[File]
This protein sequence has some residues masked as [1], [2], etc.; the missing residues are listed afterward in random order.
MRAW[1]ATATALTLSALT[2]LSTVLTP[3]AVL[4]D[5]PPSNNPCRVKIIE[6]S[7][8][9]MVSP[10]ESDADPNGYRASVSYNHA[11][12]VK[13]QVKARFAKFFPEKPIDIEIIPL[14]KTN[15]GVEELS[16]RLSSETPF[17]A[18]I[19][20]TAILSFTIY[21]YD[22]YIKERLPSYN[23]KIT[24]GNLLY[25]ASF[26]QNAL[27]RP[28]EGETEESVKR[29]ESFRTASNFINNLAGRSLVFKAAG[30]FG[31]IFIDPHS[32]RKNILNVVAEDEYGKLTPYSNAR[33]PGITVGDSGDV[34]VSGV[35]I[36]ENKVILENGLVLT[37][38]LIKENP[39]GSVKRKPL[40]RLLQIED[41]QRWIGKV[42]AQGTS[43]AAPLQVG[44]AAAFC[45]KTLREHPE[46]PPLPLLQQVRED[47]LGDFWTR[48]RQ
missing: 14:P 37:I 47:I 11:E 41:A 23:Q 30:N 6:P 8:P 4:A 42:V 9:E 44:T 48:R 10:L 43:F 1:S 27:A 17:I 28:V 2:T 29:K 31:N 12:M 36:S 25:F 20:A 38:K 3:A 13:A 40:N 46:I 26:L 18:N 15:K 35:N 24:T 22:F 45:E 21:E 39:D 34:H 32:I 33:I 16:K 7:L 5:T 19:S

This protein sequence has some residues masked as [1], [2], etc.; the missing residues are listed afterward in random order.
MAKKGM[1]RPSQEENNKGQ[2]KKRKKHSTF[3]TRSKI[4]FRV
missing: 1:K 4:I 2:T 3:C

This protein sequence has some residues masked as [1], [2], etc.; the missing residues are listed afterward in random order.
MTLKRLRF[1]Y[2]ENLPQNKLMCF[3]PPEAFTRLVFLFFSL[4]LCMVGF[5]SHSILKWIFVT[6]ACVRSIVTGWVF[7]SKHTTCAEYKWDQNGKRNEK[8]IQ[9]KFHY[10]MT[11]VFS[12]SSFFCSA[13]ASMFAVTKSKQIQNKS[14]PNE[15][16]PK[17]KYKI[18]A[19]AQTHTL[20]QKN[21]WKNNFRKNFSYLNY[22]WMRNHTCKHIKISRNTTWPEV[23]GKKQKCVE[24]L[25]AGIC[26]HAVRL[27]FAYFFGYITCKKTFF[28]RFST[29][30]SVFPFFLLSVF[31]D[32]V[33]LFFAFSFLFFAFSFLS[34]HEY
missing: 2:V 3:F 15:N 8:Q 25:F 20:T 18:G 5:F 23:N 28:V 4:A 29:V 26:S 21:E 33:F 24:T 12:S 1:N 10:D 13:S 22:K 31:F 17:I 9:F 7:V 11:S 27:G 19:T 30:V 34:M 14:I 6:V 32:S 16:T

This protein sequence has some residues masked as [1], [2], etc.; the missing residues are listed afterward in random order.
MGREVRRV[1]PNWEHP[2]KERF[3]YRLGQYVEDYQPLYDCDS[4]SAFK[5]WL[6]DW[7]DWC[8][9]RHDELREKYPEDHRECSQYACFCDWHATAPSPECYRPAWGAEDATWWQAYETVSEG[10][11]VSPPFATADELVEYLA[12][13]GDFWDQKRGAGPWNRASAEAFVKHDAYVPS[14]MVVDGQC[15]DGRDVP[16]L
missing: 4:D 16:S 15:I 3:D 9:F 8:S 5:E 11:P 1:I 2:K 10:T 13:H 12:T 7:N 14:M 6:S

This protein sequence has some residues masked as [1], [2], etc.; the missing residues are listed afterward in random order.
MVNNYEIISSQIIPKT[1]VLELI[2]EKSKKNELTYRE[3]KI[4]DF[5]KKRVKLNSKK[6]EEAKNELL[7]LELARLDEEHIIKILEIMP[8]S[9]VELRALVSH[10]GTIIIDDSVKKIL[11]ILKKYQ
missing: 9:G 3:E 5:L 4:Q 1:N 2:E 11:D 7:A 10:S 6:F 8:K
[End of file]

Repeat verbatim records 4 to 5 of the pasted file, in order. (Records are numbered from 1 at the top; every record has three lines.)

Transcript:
This protein sequence has some residues masked as [1], [2], etc.; the missing residues are listed afterward in random order.
MGREVRRV[1]PNWEHP[2]KERF[3]YRLGQYVEDYQPLYDCDS[4]SAFK[5]WL[6]DW[7]DWC[8][9]RHDELREKYPEDHRECSQYACFCDWHATAPSPECYRPAWGAEDATWWQAYETVSEG[10][11]VSPPFATADELVEYLA[12][13]GDFWDQKRGAGPWNRASAEAFVKHDAYVPS[14]MVVDGQC[15]DGRDVP[16]L
missing: 4:D 16:S 15:I 3:D 9:F 8:S 5:E 11:P 1:I 2:K 10:T 13:H 12:T 7:N 14:M 6:S

This protein sequence has some residues masked as [1], [2], etc.; the missing residues are listed afterward in random order.
MVNNYEIISSQIIPKT[1]VLELI[2]EKSKKNELTYRE[3]KI[4]DF[5]KKRVKLNSKK[6]EEAKNELL[7]LELARLDEEHIIKILEIMP[8]S[9]VELRALVSH[10]GTIIIDDSVKKIL[11]ILKKYQ
missing: 9:G 3:E 5:L 4:Q 1:N 2:E 11:D 7:A 10:S 6:F 8:K